“Being from Jersey, to me, is all about existing within, like, earshot of the greatest city in the world,” Antonoff told Live Nation. This attitude permeates his work, which encapsulates both the bright, bold energy of a place like New York and the isolated melodrama of suburbia.
In his own discography, he’s collaborated with legends of both past (Bruce Springsteen) and present (Lana Del Rey) and never shies away from filling sonic space with heavy synths, soaring beats, and impassioned vocals, sometimes all at once (“I Wanna Get Better,” “Don’t Take The Money”). But he also makes room for quieter moments, where intimate vocals and acoustic instrumentation can let his more vulnerable subject matter shine (“What’d I Do With All This Faith?”). Some songs feel like a Saturday night in Manhattan, others like riding through the quiet streets of New Jersey in comfortable aimlessness in the passenger seat of a friend’s car. The songs that don’t fall neatly into one of these categories sit on a sliding scale between them, oscillating between the extremes. “I just want a secret life / Where you and I can get bored out of our minds,” Anontoff sings softly on “Secret Life,” a track which sits nestled between the loud, rock-heavy songs, “Big Life” and “Stop Making This Hurt” on his newest record, Take the Sadness Out of Saturday Night.
This duality can be found throughout his discography, beginning with his beloved debut, Strange Desire (2014), and moving into its follow-up, Gone Now (2017). While some musicians take major style departures between albums, Antonoff continues to hone in on his distinct sound. Traces of the early hits that put him on the map like “Wake Me” and “Rollercoaster,” marked by their upbeat tempos and scream-along choruses, can still be heard throughout more recent Bleachers outputs, though Antonoff never stops upping his game and pushing his own production abilities.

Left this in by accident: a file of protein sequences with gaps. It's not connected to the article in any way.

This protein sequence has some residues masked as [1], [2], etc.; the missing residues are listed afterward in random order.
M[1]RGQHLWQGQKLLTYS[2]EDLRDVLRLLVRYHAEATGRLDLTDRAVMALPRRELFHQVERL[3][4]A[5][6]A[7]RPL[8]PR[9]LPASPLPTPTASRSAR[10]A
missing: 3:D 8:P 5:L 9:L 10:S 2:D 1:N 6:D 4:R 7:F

He’s cited John Hughes movies as a major influence on Bleachers. Hughes is a master of infusing significance into the ordinary characters and scenarios of his films which, executed by the wrong hands, would be painfully boring to watch. “A group of kids spend a day in detention” and “high school student cuts class” don’t sound like particularly compelling plots, but The Breakfast Club and Ferris Bueller’s Day Off have become touching, timeless works of art that continue to impact pop culture. Antonoff hits the same target with his music. His catchy choruses may be what initially hook listeners, but it’s the heart he puts behind even his poppiest tracks that sets his music apart from disposable Top 40.
Bleachers’ timeless pop-rock creates the perfect musical bridge between generations and is guaranteed to get the whole crowd up on its feet. Come see this icon-in-the-making live when he takes the Equipment Share Stage on Sunday, October 9th at Roots N Blues Festival in Columbia, MO. Get your passes here: https://rootsnbluesfestival.frontgatetickets.com/